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Ratsburgh -- name of the blog for good reason. feud halts rat-control efforts...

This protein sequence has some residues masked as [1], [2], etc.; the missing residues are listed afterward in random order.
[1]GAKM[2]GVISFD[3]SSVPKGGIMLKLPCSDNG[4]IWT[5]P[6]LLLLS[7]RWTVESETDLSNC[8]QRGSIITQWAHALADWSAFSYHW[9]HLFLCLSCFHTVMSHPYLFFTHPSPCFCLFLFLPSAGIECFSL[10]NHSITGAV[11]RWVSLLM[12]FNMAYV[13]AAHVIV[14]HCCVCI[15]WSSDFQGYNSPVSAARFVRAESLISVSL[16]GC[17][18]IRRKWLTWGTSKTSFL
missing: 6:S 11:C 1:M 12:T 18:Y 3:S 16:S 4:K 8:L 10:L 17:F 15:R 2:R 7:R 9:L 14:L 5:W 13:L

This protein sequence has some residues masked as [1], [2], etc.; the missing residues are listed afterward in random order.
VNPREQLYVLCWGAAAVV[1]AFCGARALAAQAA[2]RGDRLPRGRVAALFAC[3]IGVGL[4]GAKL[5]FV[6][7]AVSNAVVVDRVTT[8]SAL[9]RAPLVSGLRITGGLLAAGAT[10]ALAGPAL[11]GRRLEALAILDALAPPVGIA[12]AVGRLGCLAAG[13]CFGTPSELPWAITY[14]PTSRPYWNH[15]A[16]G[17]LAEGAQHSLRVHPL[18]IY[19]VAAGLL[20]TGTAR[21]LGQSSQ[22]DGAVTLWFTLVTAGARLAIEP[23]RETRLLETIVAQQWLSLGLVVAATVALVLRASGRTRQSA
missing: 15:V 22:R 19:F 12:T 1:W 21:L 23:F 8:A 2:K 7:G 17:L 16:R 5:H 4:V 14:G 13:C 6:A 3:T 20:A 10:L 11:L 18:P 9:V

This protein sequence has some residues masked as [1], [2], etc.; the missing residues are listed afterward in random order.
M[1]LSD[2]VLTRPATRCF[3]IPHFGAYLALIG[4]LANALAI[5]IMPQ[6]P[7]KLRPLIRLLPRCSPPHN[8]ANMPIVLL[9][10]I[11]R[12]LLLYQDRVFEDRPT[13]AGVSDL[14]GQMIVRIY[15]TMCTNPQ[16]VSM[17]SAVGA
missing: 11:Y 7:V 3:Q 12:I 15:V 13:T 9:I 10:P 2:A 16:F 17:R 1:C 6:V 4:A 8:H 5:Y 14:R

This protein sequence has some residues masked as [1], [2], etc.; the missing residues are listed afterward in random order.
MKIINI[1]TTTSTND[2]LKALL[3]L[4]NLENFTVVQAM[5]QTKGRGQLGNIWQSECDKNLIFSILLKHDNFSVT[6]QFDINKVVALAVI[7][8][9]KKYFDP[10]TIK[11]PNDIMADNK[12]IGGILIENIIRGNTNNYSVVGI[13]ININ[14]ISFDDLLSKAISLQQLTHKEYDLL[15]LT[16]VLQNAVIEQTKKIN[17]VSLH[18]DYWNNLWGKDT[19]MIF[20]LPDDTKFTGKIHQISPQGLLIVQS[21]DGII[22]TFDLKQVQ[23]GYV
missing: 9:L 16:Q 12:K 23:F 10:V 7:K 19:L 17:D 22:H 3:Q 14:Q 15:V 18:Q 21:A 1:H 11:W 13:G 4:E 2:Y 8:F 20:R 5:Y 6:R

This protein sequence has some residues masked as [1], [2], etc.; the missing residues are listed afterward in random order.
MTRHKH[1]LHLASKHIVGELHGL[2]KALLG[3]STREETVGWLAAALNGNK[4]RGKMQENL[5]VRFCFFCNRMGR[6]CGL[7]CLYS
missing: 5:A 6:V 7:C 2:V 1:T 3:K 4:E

Exam-fee feud halts rat-control efforts By Jeremy BorenTRIBUNE-REVIEWWednesday, August 17, 2005 A squabble over a $60 test stopped Pittsburgh's 10 animal control officers from fighting the city's rat population this summer -- before they set a single trap. In June, six officers finished an eight-week rodent-control course that the Allegheny County Health Department provides free to municipalities, but only two of the officers agreed to pay a $60 fee at the end of the course for a required state Department of Agriculture certification test. Supervisors had promised the city would reimburse the officers for the test, but four refused to pay and weren't allowed to take it. The four remaining officers on staff have refused to take the course or the exam until the city pays the cost up front. "You can't have a city without rodent control," said Councilman Bill Peduto. "Obviously, we can solve this. If the city won't supply the voucher for public works to pay for this, I'll do it out of my own council district account." Peduto said he would raise the issue when council returns from its recess Aug. 30. Rat complaints have increased steadily in Pittsburgh. In 2002, a year before the city eliminated rodent control due to budget constraints, the health department received 37 rodent complaints. In 2003, that number shot to 81. In 2004, the first full year without rodent control, city residents filed 136 complaints. Of the 24 Allegheny County municipalities that enrolled workers in the health department's course this year, Pittsburgh is the only one that has balked at paying for the $60 exam. Last week, the city reimbursed the two animal-control officers who paid for the test two months earlier, but rat control won't resume until the entire staff is certified. So far, the city has been unwilling to pay in advance for the others, putting the rat-control program on hold. "In the meantime, residents have been advised to call (an exterminator), or buy traps from Home Depot," said Bill Klimovich, assistant director of the Public Works department's Bureau of Environmental Services. Budget cuts eliminated the city's rodent-control division in August 2003. With support of Teamsters Union Local 249, which represents animal control officers, City Council agreed in March to assign the job to those officers and to cover any associated minor costs. Klimovich said his office isn't supposed to pay the cost of certifying officers. Environmental Services already has little money, he said. Budget cuts over the past three years have reduced the size of the total animal control staff to 10 from more than 20. Klimovich said he hopes to solve the problem by the end of the year. That could be too late for control officers to deal with the seasons of spring and early fall, when rats' breeding peaks. Jeremy Boren can be reached at firstname.lastname@example.org or (412) 320-7987.
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